Set in Dholka, a conservative town in the western state of Gujarat, India, Brave Girls follows the lives of three young women embarking upon adulthood. Karishma, Apsana, and Samira are joining a new program at Pratham Open School to get a second chance at an education. As is the custom in the area, many girls do not go to school beyond the fifth grade. In interviews with a village leader and some family members of the young women, the documentary unravels some of the cultural reasons why.
Starting with the introduction of the three young women and the inception of the Pratham program, the film spans about two and a half years of their lives.The goal is to get enough students to fill the program and get them through a tenth grade equivalency test. Without giving away too much, the story takes a much deeper turn. School remains the central thread throughout, but viewers begin to understand the cultural and community complexities behind each decision the young women must make.
Brave Girls started as a means to give young women the ability to explore their lives through the lens of the camera. Three months of digital storytelling workshops bore the fruit of a short film titled “Small Small Dreams,” which was selected to be shown at the Women at Work Film Festival in the nearby city of Ahmedabad. The genesis of Brave Girls began when the filmmakers received a call from one of the young women involved in the work; she was thinking about running away from an arranged marriage so she could continue her education.
For many within this community, a daughter’s reputation can determine the entire family’s standing. Many feel that in order to protect them from outside influences, it is safer to keep young women within the home until they are married. When they are married, they move to their husband’s family’s home or town to care for in-laws and children and tend to housework. The thinking is, “if they are not going to work outside of the home, why do they need an education?”
The website for Pratham cites an Economist article titled “Culture and the Labour Market Keep India’s Women at Home” that does an in-depth dive into the topic. Within the article, Anirudha Dutta, author of the book Half a Billion Rising: The Emergence of the Indian Woman, says, “There is a trade-off between spending money on educating a girl or spending it on a dowry; education often means a smaller dowry or none at all.”
Despite the consistent climbing of the GDP in India, women’s participation in the workplace has, at best, stagnated since 2003. There is a U-shaped curve of women with those at either end of the income spectrum being more likely to work — those at the lower end out of necessity and those at the higher end because they attended university and want to work. Without a return on investment in career options, what is the best point of entry to encourage widespread education for girls?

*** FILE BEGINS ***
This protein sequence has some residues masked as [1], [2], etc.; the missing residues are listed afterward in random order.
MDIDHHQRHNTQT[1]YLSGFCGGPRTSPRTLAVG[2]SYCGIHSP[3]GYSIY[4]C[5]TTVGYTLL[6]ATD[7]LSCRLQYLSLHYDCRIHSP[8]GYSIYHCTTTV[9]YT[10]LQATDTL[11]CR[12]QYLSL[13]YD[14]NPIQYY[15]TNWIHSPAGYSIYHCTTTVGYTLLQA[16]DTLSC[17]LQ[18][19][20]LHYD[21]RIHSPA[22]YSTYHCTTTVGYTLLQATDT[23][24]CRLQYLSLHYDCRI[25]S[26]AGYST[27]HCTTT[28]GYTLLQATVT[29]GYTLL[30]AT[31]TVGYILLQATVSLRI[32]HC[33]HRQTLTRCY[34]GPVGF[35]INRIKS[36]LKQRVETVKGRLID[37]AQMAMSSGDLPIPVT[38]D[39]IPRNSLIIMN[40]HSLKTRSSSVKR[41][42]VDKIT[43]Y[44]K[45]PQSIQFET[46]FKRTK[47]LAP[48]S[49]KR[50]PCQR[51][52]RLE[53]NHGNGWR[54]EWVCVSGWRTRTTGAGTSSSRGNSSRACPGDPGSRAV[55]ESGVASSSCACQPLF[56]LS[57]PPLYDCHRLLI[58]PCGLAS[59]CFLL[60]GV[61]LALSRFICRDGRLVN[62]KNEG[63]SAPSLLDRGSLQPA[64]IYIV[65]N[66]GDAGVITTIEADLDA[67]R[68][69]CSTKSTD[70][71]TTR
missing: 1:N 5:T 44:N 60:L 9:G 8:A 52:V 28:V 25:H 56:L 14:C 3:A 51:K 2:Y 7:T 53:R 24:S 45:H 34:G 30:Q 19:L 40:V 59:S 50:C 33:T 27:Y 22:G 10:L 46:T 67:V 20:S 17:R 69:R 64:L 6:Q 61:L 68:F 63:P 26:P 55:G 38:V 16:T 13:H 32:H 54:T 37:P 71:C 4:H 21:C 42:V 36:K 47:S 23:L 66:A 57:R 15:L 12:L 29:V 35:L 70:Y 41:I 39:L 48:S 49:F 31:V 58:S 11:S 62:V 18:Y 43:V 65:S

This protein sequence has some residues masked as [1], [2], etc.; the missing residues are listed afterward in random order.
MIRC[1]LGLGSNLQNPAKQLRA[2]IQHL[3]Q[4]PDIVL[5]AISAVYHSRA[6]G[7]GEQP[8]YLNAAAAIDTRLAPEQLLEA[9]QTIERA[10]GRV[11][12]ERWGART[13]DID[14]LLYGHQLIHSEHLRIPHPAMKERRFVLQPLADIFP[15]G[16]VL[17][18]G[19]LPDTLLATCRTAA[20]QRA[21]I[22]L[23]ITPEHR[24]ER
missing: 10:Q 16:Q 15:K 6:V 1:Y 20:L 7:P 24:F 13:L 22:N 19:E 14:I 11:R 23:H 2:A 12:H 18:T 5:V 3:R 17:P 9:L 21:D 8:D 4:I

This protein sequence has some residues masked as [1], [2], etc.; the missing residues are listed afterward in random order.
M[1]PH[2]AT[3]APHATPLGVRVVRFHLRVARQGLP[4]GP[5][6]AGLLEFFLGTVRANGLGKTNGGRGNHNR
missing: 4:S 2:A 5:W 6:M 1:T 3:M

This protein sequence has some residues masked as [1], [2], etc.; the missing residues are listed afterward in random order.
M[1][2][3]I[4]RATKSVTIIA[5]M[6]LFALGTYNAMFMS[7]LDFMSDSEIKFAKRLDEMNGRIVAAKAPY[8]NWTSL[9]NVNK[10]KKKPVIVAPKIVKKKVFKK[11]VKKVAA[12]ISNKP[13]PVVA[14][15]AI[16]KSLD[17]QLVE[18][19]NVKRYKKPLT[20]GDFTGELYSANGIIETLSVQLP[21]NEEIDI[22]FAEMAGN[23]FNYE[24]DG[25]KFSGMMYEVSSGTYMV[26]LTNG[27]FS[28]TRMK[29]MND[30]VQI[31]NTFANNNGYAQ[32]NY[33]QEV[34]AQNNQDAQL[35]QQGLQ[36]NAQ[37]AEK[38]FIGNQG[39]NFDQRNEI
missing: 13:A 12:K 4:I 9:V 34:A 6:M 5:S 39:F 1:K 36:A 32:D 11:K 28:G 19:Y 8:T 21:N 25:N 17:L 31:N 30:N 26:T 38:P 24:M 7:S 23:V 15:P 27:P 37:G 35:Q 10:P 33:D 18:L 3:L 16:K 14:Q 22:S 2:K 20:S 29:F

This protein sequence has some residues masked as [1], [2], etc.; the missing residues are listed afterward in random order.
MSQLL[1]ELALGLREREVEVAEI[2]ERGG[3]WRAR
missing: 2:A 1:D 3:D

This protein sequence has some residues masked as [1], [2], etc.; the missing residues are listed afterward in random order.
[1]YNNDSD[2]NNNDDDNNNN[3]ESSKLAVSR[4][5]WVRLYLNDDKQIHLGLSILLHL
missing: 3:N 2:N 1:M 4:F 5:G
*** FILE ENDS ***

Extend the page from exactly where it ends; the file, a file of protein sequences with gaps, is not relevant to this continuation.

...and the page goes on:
There was some pushback against this idea, though, too. In the film, Karishma’s mother explains how she was able to convince her husband that it would actually improve their daughter’s marriage prospects. This notion is echoed in the Economist article, as well. The better educated a new daughter-in-law is, the more effective she will be raising grandchildren, caring for in-laws, and running a household.
It is crucial to explore the idea of women’s empowerment in the developing world from the perspective of those living it. Brave Girls poignantly places the viewer in the shoes of Karishma, Apsana, and Samira and shows the complexity of the idea of tradition. Viewers experience the hope in Apsana’s dreams of driving a car and wearing jeans and Karishma’s dread while feeling torn between her secret love and the man her family has chosen for her to marry in a few months’ time. You feel the weight of their decisions, especially given the gravity of the relationships that surround them.
The film leaves viewers asking themselves many questions. What would you do if there were no path to education and the application of it? Without meaningful participation in the political process, how can there be equal weight given to women’s voices? Is choice something these young women can truly enjoy? Can relationships withstand the consequences of self-determination? Should they? Independence, or tradition? Ambition, or comfort of the community? What is life worth without independence to make one’s own decisions?
Formal education is a crucial piece to the puzzle of development and the advancement of women. This is particularly the case within the context of country stabilization and peacekeeping. Educating adolescent girls is the world’s single greatest investment in development to improve health outcomes for families, boost economic growth, and open opportunities for women in political leadership. Brave Girls tells the stories of three young women within this sphere, the challenges they face to achieve their dreams, how their experiences can apply to us all, and the different ways someone can be brave.
Brave Girls was released on DVD this past June and is currently available to stream through AppleTV, Amazon, Google Play, Vimeo, and Vudu. The filmmakers work with communities in India and the United States to encourage conversations about increasing the agency of young women worldwide.